• Guitar Maestros (DVD 2006)

As a member of Steeleye Span

  • Please to See the King (1971)
  • Ten Man Mop, or Mr. Reservoir Butler Rides Again (1971)
  • Storm Force Ten (1977)
  • Live at Last (1978)
  • The Journey (Live at The Forum, London, 1995) (1999)

with Ashley Hutchings, the Albion Country Band and the Albion Band

  • Battle of the Field (1976, recorded 1973)
  • Son of Morris On (1976)
  • Rise Up Like the Sun (1978), as guest
  • Lark Rise To Candleford (1980)

As a member of either The Watersons, Waterson–Carthy or with Eliza Carthy

  • Lal & Mike Waterson: Bright Phoebus (1972)
  • The Watersons: For Pence and Spicy Ale (1975)
  • The Watersons: Sound, Sound Your Instruments of Joy (1977)
  • The Watersons: Green Fields (1981)
  • Waterson–Carthy: Waterson:Carthy (1994)
  • Waterson–Carthy: Common Tongue (1996)
  • Waterson–Carthy: Broken Ground (1999)
  • Waterson–Carthy: A Dark Light (2002)
  • The Watersons: The Definitive Collection (2003)
  • Waterson–Carthy: Fishes & Fine Yellow Sand (2004)
  • The Watersons: Mighty River of Song (2004) 4x CD & 1x DVD box set of Watersons and related recordings
  • The Watersons: A Yorkshire Christmas (2005)
  • Waterson–Carthy: The Definitive Collection (2005)
  • Waterson–Carthy: Holy Heathens and the Old Green Man (2006)
  • Martin & Eliza Carthy: The Moral of the Elephant (19 May 2014)

As a member of Brass Monkey

  • Brass Monkey (1984)
  • See How It Runs (1986)
  • The Complete Brass Monkey (1993) compilation of the previous two albums
  • Sound and Rumour (1999)
  • Going and Staying (2001)
  • Flame of Fire (2004)
  • The Definitive Collection (2005)
  • Head of Steam (2009)

As a member of Blue Murder

  • No One Stands Alone (2002)

Other notable releases

  • Thamesiders & Davy Graham (1963) 7″ EP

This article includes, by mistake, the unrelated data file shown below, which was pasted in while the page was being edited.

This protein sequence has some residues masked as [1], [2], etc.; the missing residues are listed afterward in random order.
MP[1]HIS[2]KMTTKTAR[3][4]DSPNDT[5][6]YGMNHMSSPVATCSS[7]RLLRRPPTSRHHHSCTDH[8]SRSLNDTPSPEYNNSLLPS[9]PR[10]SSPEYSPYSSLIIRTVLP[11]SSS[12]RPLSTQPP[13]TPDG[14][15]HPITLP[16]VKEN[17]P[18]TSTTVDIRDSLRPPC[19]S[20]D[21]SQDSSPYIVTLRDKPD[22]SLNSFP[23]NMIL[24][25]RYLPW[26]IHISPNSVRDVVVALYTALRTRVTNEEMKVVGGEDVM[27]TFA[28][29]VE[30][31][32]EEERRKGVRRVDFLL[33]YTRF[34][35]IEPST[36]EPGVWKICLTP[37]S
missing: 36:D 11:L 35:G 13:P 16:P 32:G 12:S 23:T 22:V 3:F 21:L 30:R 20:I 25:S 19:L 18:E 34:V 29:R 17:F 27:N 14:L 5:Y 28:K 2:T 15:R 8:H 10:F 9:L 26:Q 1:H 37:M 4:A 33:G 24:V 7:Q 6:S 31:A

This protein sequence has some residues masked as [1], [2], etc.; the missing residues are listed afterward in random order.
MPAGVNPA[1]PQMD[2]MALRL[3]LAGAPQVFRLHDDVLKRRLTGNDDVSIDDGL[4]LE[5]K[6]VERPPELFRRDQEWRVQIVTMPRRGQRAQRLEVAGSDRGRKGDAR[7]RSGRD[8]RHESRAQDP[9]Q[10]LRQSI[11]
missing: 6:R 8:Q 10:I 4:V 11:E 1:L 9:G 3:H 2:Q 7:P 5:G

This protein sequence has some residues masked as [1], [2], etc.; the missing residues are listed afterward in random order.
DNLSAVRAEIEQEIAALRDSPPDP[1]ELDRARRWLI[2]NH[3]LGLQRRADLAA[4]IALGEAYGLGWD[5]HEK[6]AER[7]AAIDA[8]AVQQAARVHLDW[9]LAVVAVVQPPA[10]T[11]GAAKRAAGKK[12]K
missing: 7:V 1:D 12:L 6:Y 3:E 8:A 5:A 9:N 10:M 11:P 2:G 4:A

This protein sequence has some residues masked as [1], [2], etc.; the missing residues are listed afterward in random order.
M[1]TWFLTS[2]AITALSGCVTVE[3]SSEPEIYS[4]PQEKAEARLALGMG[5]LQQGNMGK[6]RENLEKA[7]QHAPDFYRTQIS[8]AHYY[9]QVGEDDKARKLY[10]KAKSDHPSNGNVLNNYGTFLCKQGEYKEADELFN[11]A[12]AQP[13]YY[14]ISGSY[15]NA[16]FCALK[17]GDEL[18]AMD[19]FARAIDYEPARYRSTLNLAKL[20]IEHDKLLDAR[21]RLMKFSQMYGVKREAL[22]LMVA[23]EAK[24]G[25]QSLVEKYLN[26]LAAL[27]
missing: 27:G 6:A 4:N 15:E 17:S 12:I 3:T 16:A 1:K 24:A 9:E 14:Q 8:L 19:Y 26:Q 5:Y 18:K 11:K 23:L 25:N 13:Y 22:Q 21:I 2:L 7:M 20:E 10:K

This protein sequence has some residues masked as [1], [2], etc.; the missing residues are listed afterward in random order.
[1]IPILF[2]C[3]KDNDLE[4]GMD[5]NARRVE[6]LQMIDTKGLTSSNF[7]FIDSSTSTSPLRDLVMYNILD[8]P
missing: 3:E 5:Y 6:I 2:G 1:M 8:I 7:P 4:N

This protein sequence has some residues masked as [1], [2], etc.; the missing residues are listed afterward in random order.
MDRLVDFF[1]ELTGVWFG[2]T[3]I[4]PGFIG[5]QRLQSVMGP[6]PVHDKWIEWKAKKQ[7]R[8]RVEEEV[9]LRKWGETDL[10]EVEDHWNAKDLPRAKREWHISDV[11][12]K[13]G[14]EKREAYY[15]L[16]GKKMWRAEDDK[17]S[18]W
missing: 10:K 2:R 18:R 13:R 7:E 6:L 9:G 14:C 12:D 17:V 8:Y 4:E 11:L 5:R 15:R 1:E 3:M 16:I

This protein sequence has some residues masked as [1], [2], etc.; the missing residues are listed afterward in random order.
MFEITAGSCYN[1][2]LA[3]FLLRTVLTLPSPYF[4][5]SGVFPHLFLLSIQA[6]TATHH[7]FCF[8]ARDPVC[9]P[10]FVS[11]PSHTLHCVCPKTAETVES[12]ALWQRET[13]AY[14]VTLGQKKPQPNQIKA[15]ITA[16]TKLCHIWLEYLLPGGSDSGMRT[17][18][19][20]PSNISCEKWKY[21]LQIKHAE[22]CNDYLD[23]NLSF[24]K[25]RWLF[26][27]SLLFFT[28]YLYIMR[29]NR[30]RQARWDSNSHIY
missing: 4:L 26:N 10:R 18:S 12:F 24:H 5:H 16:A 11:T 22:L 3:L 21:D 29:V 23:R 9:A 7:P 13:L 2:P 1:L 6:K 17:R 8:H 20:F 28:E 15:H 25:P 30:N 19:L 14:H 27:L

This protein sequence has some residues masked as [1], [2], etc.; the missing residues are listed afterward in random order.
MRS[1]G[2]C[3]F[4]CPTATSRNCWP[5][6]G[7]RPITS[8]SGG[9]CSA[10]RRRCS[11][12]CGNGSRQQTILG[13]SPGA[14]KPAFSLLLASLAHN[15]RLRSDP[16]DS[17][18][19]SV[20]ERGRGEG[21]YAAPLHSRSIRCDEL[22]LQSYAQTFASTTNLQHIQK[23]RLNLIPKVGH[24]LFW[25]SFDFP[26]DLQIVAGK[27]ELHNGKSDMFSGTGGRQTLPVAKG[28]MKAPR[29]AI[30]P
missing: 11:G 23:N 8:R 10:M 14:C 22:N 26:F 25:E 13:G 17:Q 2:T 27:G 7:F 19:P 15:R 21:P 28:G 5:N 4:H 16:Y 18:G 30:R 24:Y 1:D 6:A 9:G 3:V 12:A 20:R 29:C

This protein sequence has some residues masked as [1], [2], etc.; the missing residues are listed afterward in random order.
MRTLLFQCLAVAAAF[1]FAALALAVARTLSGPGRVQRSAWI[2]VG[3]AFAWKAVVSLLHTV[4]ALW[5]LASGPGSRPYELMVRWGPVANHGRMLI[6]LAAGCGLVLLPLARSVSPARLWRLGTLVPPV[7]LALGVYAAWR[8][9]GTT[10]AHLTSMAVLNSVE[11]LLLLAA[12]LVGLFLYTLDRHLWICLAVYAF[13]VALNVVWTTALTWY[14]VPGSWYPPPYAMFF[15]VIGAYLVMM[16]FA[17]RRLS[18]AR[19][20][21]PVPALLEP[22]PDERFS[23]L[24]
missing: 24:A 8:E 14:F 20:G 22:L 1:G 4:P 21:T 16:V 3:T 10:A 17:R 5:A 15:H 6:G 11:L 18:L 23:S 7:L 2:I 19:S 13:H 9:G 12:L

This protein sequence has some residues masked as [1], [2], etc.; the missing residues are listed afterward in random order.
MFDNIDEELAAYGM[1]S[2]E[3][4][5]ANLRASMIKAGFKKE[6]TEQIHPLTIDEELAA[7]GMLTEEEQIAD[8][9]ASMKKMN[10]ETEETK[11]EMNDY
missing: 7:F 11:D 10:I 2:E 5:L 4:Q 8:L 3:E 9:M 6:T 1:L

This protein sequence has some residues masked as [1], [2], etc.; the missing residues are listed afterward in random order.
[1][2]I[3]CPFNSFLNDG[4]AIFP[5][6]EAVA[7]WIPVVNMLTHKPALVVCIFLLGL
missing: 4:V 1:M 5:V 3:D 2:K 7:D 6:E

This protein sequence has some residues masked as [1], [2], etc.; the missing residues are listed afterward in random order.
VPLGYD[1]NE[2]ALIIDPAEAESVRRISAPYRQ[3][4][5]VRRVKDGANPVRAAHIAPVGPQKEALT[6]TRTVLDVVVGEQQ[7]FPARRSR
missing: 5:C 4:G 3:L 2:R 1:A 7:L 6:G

• Three City Four: Three City Four (1965)
  • Dave Swarbrick, Martin Carthy & Diz Disley: Rags, Reels & Airs (1967)
  • Various Artists: Bright Phoebus: Songs by Lal & Mike Waterson (1972)
  • John Kirkpatrick: Plain Capers (1976)
  • Yuletracks (1986)
  • Band of Hope: Rhythm And Reds (1994)
  • Wood, Wilson, Carthy: Wood, Wilson, Carthy (1998)
  • Dave Swarbrick: Swarb! (2003) 4-CD box set career retrospective with numerous Carthy tracks
  • Martins4: Guitar Nights presents the Four Martins (2003) released on CD and DVD (DVD has additional tracks)
  • Various Artists: The Imagined Village (2007)
  • The Imagined Village: Empire & Love (2010)
  • Three City Four: Smoke & Dust (2010) Compilation of tracks from two 1960s albums.

Topic Records 70 year anniversary boxed set Three Score and Ten issued in 2009

Carthy features throughout this boxed set as follows

As Martin Carthy (solo or with Dave Swarbrick)

  • “Prince Heathen” from the album of the same name is track twelve of the second CD.
  • “The Dominion of the Sword” from Rights of Passage is track two on the fifth CD.
  • “Perfumes of Arabia” from Skin and Bone is track twenty two on the sixth CD.

As Part of the Watersons

  • For Pence and Spiced Ale is one of the classic albums

As Part of Brass Monkey

  • “The Maid And The Palmer” from Brass Monkey is track eighteen on the second CD.
  • “George’s Son” from See How It Runs is track nine on the fifth CD.

As Part of Waterson–Carthy

  • Waterson:Carthy is one of the classic albums.
  • “We Poor Labouring Men” from Broken Ground is track twenty one on the sixth CD.